Ontario signs Workforce Development Agreement

One province has made it official by announcing it has signed a Workforce Development Agreement with the federal government. On May 2, 2018, Ontario announced $6 billion over six years (https://bit.ly/2rxgiF2). The $6 billion breaks down between the Workforce Development Agreement (WDA) and the Labour Market Development Agreement (LMDA). In the first two years, Ontario will receive $593 million through the WDA and more than $1.37 billion through the LMDA.

The WDA combines the Canada Job Fund, the Labour Market Development Agreement for Persons with Disabilities and the Targeted Older Worker agreements. The federal government will add $900 million over the next six years to the existing allocation of $722 million, which is a tremendous increase in funding.

Ontario’s press release indicates the WDA money will be used for:

  • the Youth Job Connection program, which offers training, incentives and supports to youth who face barriers;
  • skills training for people on social assistance to participate in skills training through Ontario Works and the Ontario Disability Support Program; and
  • free adult education classes that help students improve reading, writing, math, computer and other essential skills to prepare them for education, training or better jobs.

It is not clear from the Ontario press release just how much would be used for each element.

The guidelines for 2018-2019 are the old Canada-Ontario Job Grant guidelines – there doesn’t appear to have been a change in title (see COJG – 2018-2019 Guidelines Training Deck). Two key changes for this fiscal year are:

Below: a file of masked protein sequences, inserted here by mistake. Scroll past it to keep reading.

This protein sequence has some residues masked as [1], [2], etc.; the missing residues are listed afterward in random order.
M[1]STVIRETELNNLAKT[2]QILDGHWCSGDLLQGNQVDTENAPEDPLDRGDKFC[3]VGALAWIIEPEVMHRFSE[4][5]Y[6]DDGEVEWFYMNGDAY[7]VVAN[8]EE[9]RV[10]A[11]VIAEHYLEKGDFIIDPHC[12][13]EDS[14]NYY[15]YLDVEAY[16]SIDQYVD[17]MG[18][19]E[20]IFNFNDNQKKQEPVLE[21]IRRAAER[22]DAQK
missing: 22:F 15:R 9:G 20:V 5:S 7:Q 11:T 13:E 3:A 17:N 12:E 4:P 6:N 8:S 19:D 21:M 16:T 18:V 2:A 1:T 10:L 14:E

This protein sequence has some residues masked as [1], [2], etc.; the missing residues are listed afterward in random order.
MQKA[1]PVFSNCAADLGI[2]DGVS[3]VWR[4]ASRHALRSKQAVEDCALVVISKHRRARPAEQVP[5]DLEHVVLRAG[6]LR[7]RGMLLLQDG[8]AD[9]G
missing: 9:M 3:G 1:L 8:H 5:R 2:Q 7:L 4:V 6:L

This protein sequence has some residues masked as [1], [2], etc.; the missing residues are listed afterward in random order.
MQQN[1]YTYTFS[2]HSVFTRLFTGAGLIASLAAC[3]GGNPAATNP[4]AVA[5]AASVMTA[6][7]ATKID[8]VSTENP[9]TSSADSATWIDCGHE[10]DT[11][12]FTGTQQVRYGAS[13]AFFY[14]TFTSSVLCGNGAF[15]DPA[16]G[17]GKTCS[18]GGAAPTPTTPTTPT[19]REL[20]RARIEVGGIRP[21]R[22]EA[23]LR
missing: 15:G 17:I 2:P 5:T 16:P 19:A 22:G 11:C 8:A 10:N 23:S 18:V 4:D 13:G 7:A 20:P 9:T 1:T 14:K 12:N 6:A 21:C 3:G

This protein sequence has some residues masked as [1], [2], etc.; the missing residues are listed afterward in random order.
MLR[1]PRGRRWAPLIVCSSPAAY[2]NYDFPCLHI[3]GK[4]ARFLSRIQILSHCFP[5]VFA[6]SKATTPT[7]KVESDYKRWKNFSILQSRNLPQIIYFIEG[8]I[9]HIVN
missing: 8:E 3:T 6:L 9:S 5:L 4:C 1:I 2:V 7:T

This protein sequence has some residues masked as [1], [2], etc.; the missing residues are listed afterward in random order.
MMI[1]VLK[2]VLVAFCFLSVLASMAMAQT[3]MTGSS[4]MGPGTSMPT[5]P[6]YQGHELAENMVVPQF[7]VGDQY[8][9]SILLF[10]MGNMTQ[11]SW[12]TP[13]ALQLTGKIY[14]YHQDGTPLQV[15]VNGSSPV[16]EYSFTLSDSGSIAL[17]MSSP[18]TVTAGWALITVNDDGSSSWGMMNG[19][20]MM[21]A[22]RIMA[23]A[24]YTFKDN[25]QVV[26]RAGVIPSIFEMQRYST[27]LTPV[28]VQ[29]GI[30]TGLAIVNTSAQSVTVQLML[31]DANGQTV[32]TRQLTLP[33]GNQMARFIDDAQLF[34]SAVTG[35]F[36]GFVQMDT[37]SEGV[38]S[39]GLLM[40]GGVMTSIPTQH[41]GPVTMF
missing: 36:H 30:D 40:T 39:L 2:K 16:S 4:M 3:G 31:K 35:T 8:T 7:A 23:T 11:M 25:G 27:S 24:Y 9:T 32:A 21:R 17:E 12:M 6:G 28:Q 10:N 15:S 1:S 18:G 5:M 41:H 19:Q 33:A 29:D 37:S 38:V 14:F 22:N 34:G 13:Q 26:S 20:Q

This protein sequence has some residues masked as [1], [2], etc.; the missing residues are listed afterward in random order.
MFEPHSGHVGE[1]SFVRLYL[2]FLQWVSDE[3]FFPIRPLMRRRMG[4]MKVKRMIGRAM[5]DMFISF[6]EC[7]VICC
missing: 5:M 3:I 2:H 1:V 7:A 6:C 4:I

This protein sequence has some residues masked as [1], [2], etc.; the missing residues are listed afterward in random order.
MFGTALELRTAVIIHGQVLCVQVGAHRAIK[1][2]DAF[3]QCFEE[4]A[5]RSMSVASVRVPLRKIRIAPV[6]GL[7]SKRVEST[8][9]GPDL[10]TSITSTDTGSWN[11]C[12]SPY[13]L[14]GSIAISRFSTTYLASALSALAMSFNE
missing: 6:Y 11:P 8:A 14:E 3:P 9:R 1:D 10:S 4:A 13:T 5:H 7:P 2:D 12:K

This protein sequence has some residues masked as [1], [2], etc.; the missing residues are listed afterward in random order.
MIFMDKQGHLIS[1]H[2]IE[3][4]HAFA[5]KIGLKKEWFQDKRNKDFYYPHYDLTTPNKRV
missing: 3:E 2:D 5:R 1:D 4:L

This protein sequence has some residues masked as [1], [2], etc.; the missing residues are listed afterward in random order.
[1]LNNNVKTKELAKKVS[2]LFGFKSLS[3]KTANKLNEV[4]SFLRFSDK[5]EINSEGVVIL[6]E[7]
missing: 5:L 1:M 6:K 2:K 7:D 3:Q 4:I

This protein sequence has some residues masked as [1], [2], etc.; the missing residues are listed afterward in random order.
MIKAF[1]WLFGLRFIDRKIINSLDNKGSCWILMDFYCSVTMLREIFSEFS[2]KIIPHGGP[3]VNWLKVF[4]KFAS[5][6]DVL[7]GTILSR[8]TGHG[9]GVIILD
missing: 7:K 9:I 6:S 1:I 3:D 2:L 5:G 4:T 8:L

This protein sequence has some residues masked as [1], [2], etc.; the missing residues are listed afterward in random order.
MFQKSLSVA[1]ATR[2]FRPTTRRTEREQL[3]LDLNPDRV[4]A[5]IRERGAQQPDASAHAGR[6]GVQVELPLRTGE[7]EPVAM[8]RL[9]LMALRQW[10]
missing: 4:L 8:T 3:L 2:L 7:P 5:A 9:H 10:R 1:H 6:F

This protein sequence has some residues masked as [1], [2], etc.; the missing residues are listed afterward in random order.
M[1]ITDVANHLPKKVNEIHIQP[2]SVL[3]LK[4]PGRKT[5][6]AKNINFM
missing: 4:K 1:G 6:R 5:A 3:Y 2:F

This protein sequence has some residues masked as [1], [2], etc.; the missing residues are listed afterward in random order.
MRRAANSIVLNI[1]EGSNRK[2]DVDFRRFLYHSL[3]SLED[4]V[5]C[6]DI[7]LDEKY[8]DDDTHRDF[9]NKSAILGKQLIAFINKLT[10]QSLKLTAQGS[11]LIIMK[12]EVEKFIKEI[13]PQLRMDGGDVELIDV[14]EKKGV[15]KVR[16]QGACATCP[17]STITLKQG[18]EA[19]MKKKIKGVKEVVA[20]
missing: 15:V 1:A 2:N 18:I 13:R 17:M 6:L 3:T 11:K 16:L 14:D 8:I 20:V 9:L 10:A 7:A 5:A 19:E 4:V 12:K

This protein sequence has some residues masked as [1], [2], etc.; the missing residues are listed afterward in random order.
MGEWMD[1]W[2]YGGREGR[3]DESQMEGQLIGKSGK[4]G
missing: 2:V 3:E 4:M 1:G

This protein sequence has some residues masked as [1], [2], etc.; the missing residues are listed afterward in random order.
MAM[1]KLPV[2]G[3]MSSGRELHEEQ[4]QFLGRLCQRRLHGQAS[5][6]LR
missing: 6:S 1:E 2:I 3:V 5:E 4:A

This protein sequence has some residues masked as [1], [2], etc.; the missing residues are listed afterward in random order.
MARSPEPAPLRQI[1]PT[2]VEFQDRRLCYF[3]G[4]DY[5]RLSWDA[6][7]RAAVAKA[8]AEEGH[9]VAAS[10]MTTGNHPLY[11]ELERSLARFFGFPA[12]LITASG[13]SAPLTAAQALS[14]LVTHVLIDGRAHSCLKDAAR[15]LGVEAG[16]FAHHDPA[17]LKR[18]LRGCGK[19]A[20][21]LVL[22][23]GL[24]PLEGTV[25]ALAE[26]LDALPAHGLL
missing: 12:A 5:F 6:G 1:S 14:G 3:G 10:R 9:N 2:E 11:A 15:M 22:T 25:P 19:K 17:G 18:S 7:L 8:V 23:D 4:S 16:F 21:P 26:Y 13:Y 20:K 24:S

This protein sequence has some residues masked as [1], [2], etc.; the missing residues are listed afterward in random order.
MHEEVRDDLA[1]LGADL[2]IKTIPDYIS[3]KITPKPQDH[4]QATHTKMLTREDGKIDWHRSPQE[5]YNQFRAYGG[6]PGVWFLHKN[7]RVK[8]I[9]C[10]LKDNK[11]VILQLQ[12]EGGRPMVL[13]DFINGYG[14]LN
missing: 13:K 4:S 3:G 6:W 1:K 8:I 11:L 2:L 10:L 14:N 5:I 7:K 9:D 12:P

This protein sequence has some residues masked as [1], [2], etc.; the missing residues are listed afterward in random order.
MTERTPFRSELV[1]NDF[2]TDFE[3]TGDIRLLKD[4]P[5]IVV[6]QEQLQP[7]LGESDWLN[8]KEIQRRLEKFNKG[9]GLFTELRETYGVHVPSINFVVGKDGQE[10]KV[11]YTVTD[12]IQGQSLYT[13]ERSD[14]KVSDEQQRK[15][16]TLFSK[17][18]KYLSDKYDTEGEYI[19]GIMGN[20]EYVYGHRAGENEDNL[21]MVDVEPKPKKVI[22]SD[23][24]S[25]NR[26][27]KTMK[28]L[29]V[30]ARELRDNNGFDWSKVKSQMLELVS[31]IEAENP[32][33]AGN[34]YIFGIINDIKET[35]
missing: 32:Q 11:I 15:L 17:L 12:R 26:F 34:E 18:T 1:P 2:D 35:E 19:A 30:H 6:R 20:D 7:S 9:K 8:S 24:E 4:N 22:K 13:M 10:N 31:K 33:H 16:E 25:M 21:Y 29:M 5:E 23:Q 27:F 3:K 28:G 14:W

• Access will be expanded by providing higher levels of support for small businesses by decreasing the contribution requirement from 1/3 to 1/6 and eliminating the “in -kind” contribution requirement.
  • Contribution requirements will increase for large employers (100 or more employees) from 1/3 to 1/2, to offer a more balanced approach to cost-sharing between government and employers who have greater capacity to invest in their workforces.

I’m sure other provinces/territories have signed agreements, but I’ve not seen any public announcements yet.

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About Brigid Hayes

Brigid Hayes has developed an expertise in learning that spans almost 30 years as a senior policy advisor, program manager and partnership developer. Her knowledge of and experience in workplace literacy and learning has contributed to her recognition as an expert in this field, and she has undertaken significant activities to both help promote and enhance literacy and lifelong learning. Brigid works as an independent consultant and expert advisor on learning, literacy, and work. She has successfully developed a strategic planning and policy development practice involving workplace literacy, essential skills, partnership development, research, and evaluation.
This entry was posted in Adult Literacy and Basic Skills Policy, Canada Job Fund, Canada Job Grant, Employment and Social Development Canada, ESDC, Federal Budget, Federal Government and Literacy, Literacy and Essential Skills, Provincial/Territorial Governments and Literacy, Workforce Development Agreements. Bookmark the permalink.

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